Can data science help us maximize global human potential in the face of climate change?
Today, we need to make intelligent management decisions about how we are going to manage our planet. Are we going to invest resources to reduce carbon emissions and mitigate climate change, or are we going to spend that money on other things, and travel down a trajectory of business as usual? Fortunately, powerful computing technologies now allows us to see with clarity what lies ahead, and to make informed choices about what path to take.
Using these tools, when we look anywhere in the world we find that as temperatures rise, populations handle them pretty well up to a critical point. But at a critical temperature, economic productivity declines dramatically. We forecast a 20 percent decline in global income by the end of the century. And the most intense economic losses will be experienced in places where it is already hot and economies are already stressed. The vast brunt of the global economic burden will be borne by the poorest 60 percent of people around the world, widening global economic inequality. Our challenge is to use our unprecedented access to data analysis and information technologies to make truly informed decisions about the world we want to live in and leave for our children.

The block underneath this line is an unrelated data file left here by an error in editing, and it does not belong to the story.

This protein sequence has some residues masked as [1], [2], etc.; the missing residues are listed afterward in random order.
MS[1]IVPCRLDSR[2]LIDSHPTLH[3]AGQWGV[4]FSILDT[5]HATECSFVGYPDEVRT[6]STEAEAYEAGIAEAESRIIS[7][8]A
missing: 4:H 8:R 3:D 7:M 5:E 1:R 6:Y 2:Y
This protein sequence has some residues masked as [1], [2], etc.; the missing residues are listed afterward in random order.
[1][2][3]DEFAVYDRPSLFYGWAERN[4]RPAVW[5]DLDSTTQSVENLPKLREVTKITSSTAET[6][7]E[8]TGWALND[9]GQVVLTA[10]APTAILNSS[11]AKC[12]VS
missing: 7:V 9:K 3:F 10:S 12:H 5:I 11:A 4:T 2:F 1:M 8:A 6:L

Sol combines data with mathematical models to understand how society and the environment influence one another. He focuses on how policy can encourage economic development while managing the global climate. Sol was Lead Economist for the 2014 report Economic Risks of Climate Change: An American Prospectus, the scientific analysis behind the Risky Business report published by Michael Bloomberg, Hank Paulson, Thomas Steyer and others. Read more.